Racial/Ethnic Differences in Comprehension of Biospecimen Collection: a Nationwide University of Rochester Cancer Center NCI Community Oncology Research Program Study
- 40 Downloads
To examine whether (a) non-minority participants differed from racial minority participants in the understanding of biospecimens collected for research purposes, (b) patients differed from comparison group in their understanding of the ways their biospecimens could be used by researchers, and (c) participants received adequate information before consenting to donate blood for research studies. We analyzed cross-sectional data from female breast cancer patients scheduled to receive chemotherapy at the National Cancer Institute (NCI) Community Oncology Research Program (NCORP) clinical sites and a healthy comparison group. After reading a consent form related to biospecimens and consenting to participate in a clinical trial, participants’ understanding of biospecimen collection was evaluated. Linear models were used to compare scores between non-minority and racial minority participants as well as cancer and non-cancer comparisons adjusting for possible confounding factors. A total of 650 participants provided evaluable data; 592 were non-minority (Caucasian) and 58 participants were a racial minority (71% Black and 29% other). There were 427 cancer patients and 223 comparisons. Non-minority participants scored higher than racial minorities on relevance-to-care items (diff. = 0.48, CI 0.13–0.80, p = 0.001). Comparison group scored higher than cancer patients on relevance-to-care items (diff. = 0.58, CI 0.37–0.78). A moderate number of the participants exhibited a poor understanding of biospecimen collection across all racial/ethnic backgrounds, but racial minority participants’ scores remained lower in the relevance-to-care subscale even after adjusting for education and reading level. Differences were also noted among the patients and comparison group. Researchers should facilitate comprehension of biospecimen collection for all study participants, especially racial minority participants.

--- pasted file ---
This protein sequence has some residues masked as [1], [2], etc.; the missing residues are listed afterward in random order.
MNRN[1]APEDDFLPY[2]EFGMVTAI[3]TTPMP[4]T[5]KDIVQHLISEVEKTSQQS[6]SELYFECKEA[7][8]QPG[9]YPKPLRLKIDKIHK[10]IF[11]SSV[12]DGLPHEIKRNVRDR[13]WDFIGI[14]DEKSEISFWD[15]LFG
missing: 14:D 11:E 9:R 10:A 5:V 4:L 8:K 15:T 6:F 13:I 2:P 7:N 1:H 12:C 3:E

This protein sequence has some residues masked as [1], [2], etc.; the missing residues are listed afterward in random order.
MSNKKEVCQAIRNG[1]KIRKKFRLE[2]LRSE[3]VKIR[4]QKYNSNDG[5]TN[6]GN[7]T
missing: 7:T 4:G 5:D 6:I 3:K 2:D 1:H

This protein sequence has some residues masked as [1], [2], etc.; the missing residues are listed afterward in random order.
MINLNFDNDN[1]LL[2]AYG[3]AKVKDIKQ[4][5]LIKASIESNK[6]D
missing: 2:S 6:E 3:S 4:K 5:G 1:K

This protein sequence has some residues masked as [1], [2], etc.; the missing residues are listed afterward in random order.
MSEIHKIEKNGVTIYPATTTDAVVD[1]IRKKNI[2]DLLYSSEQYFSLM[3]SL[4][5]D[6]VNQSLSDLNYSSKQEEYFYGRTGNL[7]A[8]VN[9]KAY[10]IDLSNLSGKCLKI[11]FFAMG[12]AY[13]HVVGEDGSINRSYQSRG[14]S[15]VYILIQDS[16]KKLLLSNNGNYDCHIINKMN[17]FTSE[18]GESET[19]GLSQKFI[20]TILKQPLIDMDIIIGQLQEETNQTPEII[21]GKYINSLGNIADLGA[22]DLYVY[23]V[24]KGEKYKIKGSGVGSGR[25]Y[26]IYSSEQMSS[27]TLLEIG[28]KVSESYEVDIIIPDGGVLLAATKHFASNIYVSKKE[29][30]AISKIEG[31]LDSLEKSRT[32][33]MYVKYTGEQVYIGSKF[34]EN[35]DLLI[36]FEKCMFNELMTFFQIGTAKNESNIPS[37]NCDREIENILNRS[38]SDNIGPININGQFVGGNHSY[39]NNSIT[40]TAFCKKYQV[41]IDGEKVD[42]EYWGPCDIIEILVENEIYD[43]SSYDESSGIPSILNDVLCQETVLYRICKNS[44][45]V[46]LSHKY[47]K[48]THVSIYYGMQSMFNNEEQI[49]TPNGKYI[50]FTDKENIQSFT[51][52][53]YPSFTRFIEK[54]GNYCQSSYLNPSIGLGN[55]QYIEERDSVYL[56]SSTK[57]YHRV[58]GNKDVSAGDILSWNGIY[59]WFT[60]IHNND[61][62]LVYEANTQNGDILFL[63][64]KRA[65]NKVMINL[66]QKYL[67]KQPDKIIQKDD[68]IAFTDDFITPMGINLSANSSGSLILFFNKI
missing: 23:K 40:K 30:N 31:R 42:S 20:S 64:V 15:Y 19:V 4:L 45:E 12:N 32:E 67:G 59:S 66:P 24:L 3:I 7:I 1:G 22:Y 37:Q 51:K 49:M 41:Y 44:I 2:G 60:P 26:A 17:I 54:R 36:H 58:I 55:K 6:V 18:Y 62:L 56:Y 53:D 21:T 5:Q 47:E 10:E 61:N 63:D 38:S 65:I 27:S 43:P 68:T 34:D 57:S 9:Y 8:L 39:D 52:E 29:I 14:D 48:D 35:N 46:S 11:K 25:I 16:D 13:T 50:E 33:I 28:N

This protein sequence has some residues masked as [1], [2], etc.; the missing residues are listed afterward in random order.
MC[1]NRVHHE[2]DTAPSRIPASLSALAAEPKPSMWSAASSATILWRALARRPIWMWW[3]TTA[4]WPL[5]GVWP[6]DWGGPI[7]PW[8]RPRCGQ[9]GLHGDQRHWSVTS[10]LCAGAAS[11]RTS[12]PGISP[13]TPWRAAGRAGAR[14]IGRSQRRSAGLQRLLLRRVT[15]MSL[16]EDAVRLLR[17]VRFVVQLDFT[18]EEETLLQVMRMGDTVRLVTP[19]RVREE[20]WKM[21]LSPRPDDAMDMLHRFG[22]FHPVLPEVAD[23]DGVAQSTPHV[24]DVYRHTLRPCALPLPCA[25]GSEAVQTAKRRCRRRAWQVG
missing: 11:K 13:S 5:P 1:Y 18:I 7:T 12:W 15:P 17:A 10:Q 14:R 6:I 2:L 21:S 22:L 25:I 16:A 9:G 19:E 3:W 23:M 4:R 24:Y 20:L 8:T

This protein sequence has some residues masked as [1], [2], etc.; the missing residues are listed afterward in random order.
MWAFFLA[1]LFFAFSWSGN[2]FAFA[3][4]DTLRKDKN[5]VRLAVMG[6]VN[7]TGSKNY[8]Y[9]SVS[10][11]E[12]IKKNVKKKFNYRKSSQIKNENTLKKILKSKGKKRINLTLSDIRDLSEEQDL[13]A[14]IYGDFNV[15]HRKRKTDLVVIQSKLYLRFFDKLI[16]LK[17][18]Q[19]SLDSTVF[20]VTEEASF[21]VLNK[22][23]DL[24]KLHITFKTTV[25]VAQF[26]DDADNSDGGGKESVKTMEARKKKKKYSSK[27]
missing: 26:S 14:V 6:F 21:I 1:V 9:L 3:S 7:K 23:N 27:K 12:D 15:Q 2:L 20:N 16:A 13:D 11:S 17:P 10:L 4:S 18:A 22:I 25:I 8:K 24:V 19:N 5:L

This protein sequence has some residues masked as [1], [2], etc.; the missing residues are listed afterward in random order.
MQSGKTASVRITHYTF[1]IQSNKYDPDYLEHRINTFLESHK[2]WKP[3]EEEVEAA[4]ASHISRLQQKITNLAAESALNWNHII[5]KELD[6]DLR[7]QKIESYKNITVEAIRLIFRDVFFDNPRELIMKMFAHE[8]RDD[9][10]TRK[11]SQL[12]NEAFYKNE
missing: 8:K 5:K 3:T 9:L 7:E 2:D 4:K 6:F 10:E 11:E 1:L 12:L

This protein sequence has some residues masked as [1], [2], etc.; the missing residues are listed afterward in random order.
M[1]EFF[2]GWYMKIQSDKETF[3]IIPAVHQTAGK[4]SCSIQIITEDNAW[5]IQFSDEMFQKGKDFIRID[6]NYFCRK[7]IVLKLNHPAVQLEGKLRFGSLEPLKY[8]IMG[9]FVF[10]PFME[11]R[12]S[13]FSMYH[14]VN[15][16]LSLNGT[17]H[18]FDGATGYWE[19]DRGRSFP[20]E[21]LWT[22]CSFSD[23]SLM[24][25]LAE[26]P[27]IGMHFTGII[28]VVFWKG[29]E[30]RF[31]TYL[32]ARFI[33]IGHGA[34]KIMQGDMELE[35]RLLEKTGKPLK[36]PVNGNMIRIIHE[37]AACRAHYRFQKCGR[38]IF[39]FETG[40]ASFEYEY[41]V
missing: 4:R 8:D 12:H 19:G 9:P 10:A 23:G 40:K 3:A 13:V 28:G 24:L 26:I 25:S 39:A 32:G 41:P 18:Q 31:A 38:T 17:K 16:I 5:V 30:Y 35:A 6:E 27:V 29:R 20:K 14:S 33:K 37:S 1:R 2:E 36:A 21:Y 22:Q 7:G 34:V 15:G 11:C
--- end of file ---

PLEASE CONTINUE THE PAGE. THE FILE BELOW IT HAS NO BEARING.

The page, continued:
KeywordsRace Disparities Biospecimens Consent Consent form
We thank the participants in this study and all staff at the URCC NCORP Research Base and our NCORP affiliate sites who recruited and followed the participants. We thank the NCI CCOP and NCORP Programs for their funding and support of this project. The following CCOP/NCORPs participated in this study: Central Illinois, Columbus, CRCWM, Dayton, Delaware, Grand Rapids, Greenville, HOACNY, Kalamazoo, Kansas City, Marshfield, Metro Minnesota, Nevada, North Shore, PCRC SCCC, SCOR, Upstate Carolina, Virginia Mason, Wichita, WiNCORP, and WORC. We also thank Dr. Susan Rosenthal for her critical review of this manuscript.
Funding was provided by NCI U10CA037420 Supplement, NCI UG1CA189961, NCI K07CA1688, and NCI R25CA102618.
Compliance with Ethical Standards
Conflicts of Interest
The authors declare that they have no conflict of interest.
- 2.He N et al. (2017) Attitudes and perceptions of cancer patients toward biospecimen donation for cancer research: a cross-sectional survey among Chinese cancer patients. Biopreserv BiobankGoogle Scholar